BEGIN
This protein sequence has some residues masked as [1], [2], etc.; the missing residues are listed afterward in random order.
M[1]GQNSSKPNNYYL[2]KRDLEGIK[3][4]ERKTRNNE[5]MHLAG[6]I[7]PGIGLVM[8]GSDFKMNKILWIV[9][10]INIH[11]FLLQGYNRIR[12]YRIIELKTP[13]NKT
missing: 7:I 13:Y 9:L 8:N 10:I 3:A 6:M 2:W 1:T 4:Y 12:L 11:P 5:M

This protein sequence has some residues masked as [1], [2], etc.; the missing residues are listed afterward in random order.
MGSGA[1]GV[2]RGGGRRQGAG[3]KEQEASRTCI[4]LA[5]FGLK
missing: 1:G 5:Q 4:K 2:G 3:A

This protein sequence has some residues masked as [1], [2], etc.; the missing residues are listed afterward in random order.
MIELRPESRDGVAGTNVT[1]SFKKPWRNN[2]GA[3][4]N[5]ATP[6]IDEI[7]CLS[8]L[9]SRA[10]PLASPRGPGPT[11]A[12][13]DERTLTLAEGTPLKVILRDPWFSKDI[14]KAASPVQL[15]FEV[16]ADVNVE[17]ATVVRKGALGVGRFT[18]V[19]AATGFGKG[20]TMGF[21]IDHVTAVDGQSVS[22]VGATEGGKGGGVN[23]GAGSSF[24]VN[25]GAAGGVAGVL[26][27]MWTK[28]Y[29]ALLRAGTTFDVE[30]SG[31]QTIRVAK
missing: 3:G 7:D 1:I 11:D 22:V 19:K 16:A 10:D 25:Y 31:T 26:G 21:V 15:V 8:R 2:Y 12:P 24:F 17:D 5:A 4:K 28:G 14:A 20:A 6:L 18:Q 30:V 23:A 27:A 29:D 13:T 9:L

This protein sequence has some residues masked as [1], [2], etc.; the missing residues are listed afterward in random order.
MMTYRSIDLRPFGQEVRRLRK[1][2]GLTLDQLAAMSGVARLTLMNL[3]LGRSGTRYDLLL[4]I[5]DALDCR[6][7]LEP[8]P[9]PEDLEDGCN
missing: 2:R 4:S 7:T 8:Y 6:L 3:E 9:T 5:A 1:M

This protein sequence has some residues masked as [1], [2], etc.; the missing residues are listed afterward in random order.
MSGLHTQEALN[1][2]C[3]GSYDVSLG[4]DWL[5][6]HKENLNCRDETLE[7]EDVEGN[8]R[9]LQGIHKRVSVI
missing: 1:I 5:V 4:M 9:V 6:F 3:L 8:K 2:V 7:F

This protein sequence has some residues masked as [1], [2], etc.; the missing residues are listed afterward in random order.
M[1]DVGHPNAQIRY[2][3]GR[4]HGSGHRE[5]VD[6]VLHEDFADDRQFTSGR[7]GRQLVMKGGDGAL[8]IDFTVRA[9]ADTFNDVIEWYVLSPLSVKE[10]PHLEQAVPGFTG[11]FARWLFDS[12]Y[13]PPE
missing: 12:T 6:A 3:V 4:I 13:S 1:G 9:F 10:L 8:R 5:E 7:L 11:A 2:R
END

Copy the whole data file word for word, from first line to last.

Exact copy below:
This protein sequence has some residues masked as [1], [2], etc.; the missing residues are listed afterward in random order.
M[1]GQNSSKPNNYYL[2]KRDLEGIK[3][4]ERKTRNNE[5]MHLAG[6]I[7]PGIGLVM[8]GSDFKMNKILWIV[9][10]INIH[11]FLLQGYNRIR[12]YRIIELKTP[13]NKT
missing: 7:I 13:Y 9:L 8:N 10:I 3:A 6:M 2:W 1:T 4:Y 12:L 11:P 5:M

This protein sequence has some residues masked as [1], [2], etc.; the missing residues are listed afterward in random order.
MGSGA[1]GV[2]RGGGRRQGAG[3]KEQEASRTCI[4]LA[5]FGLK
missing: 1:G 5:Q 4:K 2:G 3:A

This protein sequence has some residues masked as [1], [2], etc.; the missing residues are listed afterward in random order.
MIELRPESRDGVAGTNVT[1]SFKKPWRNN[2]GA[3][4]N[5]ATP[6]IDEI[7]CLS[8]L[9]SRA[10]PLASPRGPGPT[11]A[12][13]DERTLTLAEGTPLKVILRDPWFSKDI[14]KAASPVQL[15]FEV[16]ADVNVE[17]ATVVRKGALGVGRFT[18]V[19]AATGFGKG[20]TMGF[21]IDHVTAVDGQSVS[22]VGATEGGKGGGVN[23]GAGSSF[24]VN[25]GAAGGVAGVL[26][27]MWTK[28]Y[29]ALLRAGTTFDVE[30]SG[31]QTIRVAK
missing: 3:G 7:D 1:I 11:D 22:V 19:K 16:A 10:D 25:Y 31:T 26:G 21:V 15:V 8:R 2:Y 12:P 24:F 17:D 5:A 4:K 28:G 14:A 20:A 6:L 18:Q 30:V 23:A 27:A 29:D 13:T 9:L

This protein sequence has some residues masked as [1], [2], etc.; the missing residues are listed afterward in random order.
MMTYRSIDLRPFGQEVRRLRK[1][2]GLTLDQLAAMSGVARLTLMNL[3]LGRSGTRYDLLL[4]I[5]DALDCR[6][7]LEP[8]P[9]PEDLEDGCN
missing: 2:R 4:S 7:T 8:Y 6:L 3:E 9:T 5:A 1:M

This protein sequence has some residues masked as [1], [2], etc.; the missing residues are listed afterward in random order.
MSGLHTQEALN[1][2]C[3]GSYDVSLG[4]DWL[5][6]HKENLNCRDETLE[7]EDVEGN[8]R[9]LQGIHKRVSVI
missing: 1:I 5:V 4:M 9:V 6:F 3:L 8:K 2:V 7:F

This protein sequence has some residues masked as [1], [2], etc.; the missing residues are listed afterward in random order.
M[1]DVGHPNAQIRY[2][3]GR[4]HGSGHRE[5]VD[6]VLHEDFADDRQFTSGR[7]GRQLVMKGGDGAL[8]IDFTVRA[9]ADTFNDVIEWYVLSPLSVKE[10]PHLEQAVPGFTG[11]FARWLFDS[12]Y[13]PPE
missing: 12:T 6:A 3:V 4:I 13:S 1:G 9:F 10:L 8:R 5:E 7:L 11:A 2:R